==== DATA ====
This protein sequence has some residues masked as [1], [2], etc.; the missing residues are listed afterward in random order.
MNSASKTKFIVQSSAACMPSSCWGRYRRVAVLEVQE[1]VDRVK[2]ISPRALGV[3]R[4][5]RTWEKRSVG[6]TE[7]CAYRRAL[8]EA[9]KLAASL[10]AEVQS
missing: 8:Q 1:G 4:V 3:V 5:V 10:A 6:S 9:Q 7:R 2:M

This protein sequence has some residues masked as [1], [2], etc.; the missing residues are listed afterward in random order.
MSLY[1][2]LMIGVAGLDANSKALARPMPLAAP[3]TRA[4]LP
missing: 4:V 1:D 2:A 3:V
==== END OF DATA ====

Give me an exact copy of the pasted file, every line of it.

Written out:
This protein sequence has some residues masked as [1], [2], etc.; the missing residues are listed afterward in random order.
MNSASKTKFIVQSSAACMPSSCWGRYRRVAVLEVQE[1]VDRVK[2]ISPRALGV[3]R[4][5]RTWEKRSVG[6]TE[7]CAYRRAL[8]EA[9]KLAASL[10]AEVQS
missing: 8:Q 1:G 4:V 3:V 5:V 10:A 6:S 9:Q 7:R 2:M

This protein sequence has some residues masked as [1], [2], etc.; the missing residues are listed afterward in random order.
MSLY[1][2]LMIGVAGLDANSKALARPMPLAAP[3]TRA[4]LP
missing: 4:V 1:D 2:A 3:V